What she saw in Washington classrooms left her with an enduring respect for educators and a frontline view of social inequities. “Many teachers are smart and creative and passionate,” she says. “My first grade teacher was incredible, and I really loved her…there’s a really special bond between a good teacher and their kids. It can impact their entire lives.” But what she saw in the Americorps was different: “I got to see the disparities in facilities, bussing, schools where students receive free breakfast and where they don’t.”
So what brought her to the decision to run for Congress? She’d been involved in nonprofit, government, and organizing work, but 2016 changed her view of politics, as it did for many Americans. In addition to the local activist issues that had been her primary focus, she began to see the deep importance of electoral action. George Lakoff’s book Moral Politics also had an important effect on her perceptions: “I started to see electoral politics as a way to change the root causes of so much suffering in our country.” She got involved, quickly becoming a co-leader of Tacoma’s chapter of Indivisible, a grassroots progressive organization created shortly after Trump’s election and the publisher of the “Indivisible Guide.” Soon after, she joined the Tacoma Democratic Socialists of America. As part of the community, she’s done significant work in tenant organizing—especially with the Tacoma Tenants Organizing Committee—and serves on the Tacoma Area Commission for Disabilities. She’s been part of winning some major victories, including the passage of expansive tenant protections in the Tacoma City Council. But through her work in Indivisible and her other organizing work, Parson says she realized quickly that there were limits to what could be accomplished when politicians weren’t responsive to their constituents.
Derek Kilmer couldn’t be more different. On top of the austerity-focused “New Democrat Coalition, the four-term Representative is a member of the corporate-backed “Problem Solvers Caucus” which may sound good except that their solutions are generally to support free trade agreements like the United States-Mexico-Canada Agreement negotiated by the Trump administration. The caucus’ backer, No Labels, spent $2.5 million against House Democrats in 2018. On top of being the aforementioned chair of the right-leaning New Democrat Coalition, Kilmer is a former McKinsey consultant, the same notorious firm that Pete Buttigieg worked for, though it’s unclear if he also spent his time there fixing bread prices and otherwise gouging workers. Kilmer’s official Congressional biography touts his McKinsey work as “[helping] businesses, non-profits, and government agencies run more efficiently,” which I hope we all know is thinly veiled code for corporate “belt tightening” and slash-and-burn austerity measures.
As a Congressman, he hasn’t endeared himself to workers. Zack Pattin, a rank-and-file union longshoreman and member of Tacoma DSA—and now a backer of Parson’s campaign—assessed Kilmer bluntly based on a one-to-one conversation the two had at a fundraiser about the Trans-Pacific Partnership trade deal, or TPP, in 2016: “He didn’t seem to give a shit,” said Pattin, “at all.” According to Pattin, Kilmer listened politely but ultimately dismissed Pattin’s concerns, concerns shared by many unionists about the TPP like lack of corporate accountability, insufficient protections for workers’ rights, off-shoring of union jobs, and ensuring that the well-being of workers are front and center in trade deals rather than corporate profits. The experience “made it so clear [that Kilmer was saying] ‘I don’t represent you.’” Kilmer happily voted for the anti-worker TPP in line with the Obama administration over organized labor’s objections. His office boosted a Politico profile claiming he and other “pro-trade Democrats” had called labor’s bluff.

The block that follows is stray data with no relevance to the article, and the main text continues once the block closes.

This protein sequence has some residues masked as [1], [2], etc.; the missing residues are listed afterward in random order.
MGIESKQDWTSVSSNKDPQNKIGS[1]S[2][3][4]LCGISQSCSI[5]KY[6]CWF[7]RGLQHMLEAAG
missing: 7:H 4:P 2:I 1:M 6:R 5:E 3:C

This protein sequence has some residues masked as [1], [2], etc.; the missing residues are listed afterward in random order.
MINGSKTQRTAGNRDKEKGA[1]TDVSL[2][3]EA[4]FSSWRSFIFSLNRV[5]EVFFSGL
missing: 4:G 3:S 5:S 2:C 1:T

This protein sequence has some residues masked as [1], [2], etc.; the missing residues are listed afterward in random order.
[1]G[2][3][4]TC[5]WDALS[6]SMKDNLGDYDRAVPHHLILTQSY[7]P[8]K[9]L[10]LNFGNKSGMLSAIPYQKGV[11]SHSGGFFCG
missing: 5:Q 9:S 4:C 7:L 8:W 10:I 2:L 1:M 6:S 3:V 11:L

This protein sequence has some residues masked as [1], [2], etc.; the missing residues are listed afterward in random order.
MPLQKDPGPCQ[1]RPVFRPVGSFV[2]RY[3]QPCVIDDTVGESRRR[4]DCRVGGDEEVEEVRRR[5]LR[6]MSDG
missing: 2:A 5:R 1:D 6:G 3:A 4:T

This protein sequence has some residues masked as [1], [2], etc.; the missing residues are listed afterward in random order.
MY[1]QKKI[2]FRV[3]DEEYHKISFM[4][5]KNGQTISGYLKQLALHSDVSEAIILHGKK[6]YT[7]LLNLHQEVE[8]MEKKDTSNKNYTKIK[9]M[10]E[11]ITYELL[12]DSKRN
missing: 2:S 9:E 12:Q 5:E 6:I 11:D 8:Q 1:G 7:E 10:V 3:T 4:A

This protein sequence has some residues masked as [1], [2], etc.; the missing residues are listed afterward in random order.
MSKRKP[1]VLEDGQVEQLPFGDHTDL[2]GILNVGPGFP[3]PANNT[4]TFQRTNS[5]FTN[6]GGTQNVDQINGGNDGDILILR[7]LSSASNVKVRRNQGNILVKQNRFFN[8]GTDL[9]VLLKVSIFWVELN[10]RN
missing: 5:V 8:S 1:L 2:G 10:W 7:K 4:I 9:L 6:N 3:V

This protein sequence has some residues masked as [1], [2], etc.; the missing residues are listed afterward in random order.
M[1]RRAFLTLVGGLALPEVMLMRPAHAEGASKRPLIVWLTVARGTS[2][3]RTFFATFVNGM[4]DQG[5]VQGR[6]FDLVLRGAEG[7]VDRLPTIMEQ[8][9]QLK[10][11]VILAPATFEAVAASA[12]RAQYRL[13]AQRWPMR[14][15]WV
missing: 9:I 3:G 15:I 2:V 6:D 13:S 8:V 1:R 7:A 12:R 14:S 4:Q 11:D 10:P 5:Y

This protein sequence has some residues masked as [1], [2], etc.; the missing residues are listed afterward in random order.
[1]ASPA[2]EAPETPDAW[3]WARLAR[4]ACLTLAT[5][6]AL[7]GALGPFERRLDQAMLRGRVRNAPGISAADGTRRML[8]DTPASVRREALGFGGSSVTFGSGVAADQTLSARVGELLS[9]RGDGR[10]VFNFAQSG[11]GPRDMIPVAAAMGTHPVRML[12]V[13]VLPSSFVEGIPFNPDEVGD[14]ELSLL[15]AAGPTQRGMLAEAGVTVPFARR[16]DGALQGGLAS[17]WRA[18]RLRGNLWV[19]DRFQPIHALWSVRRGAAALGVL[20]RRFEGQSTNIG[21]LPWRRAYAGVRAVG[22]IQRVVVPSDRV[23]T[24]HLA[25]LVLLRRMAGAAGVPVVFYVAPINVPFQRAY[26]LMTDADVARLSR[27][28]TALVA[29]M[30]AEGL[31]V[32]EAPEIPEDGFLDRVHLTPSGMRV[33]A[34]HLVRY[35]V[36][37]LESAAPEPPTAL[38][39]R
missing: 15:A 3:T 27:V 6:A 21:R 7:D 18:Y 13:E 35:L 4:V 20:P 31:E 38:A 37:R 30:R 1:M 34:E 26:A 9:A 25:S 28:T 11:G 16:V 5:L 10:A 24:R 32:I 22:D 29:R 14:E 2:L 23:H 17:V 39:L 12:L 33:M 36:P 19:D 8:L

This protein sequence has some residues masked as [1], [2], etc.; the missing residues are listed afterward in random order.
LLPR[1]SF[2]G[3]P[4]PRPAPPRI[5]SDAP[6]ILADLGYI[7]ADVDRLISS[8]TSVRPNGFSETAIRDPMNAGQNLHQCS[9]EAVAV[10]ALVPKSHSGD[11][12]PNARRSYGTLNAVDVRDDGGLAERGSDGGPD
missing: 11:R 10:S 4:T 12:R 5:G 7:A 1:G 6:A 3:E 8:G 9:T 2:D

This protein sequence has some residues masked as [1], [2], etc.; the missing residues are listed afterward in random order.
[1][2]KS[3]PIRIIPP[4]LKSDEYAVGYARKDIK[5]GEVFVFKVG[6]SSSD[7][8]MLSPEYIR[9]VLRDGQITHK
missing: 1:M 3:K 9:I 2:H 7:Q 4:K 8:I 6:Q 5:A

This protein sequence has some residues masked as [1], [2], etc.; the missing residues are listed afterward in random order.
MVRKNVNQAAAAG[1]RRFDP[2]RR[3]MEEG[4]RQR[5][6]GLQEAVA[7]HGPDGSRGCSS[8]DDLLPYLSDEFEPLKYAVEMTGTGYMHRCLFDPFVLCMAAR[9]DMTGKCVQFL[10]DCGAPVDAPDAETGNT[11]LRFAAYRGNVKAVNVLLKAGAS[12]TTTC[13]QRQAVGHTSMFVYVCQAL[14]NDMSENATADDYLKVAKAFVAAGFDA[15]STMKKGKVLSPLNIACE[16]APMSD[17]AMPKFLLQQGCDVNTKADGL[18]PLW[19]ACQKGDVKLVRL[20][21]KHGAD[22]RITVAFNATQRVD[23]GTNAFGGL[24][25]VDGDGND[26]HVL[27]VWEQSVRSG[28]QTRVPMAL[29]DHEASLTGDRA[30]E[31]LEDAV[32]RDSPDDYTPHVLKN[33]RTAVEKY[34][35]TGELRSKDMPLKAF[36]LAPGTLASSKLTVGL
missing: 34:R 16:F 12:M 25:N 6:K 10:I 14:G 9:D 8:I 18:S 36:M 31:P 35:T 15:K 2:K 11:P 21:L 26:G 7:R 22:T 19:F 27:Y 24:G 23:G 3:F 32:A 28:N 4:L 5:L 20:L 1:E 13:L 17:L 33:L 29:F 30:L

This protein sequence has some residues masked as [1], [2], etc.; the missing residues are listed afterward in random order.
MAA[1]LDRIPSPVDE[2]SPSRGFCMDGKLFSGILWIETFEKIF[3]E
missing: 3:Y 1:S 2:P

Kilmer’s record on organized labor—which, according to the AFL-CIO, is well below average for a Congressional Democrat—is just the start of Kilmer’s laundry list of misdeeds. According to both Parson and Pattin, the opioid epidemic is a major issue for constituents. Reports have indicated that counties in the Olympic Peninsula have some of the largest opioid problems in Washington state. The problem is so severe that the Attorney General of Washington brought suit against Johnson & Johnson, a major pharmaceutical manufacturer, in January. But while the opioid epidemic devastates his constituents, Kilmer continues to accept campaign contributions from pharmaceutical industry groups. Recently, he even made the bizarre claim that “Medicare for All” would threaten rural hospitals, advancing a talking point popular with insurance lobbyists. In reality, rural advocates argue that for-profit insurance has ravaged rural healthcare and that “Medicare for All ” is a solution, not a threat.
If you thought taking money from the pharmaceutical industry was bad, wait until you hear about Kilmer’s relationship with the defense sector. He’s received significant campaign funding from Raytheon—one of the major weapons developers in the American defense industry—and advertised a visit with them on social media in 2019. He’s attended multiple AIPAC-funded trips to Israel, and he also cosponsored legislation funding an Israeli missile defense system co-developed, conveniently, by Raytheon. (In addition, Kilmer backed a bill in Congress banning the pro-Palestinian Boycott, Divest, and Sanction, or “BDS,” movement.) When the Democrats retook control of the House in 2018, they named Kilmer to the Defense Appropriations committee, ensuring companies like Raytheon a direct line to the Congressional representatives shaping defense spending.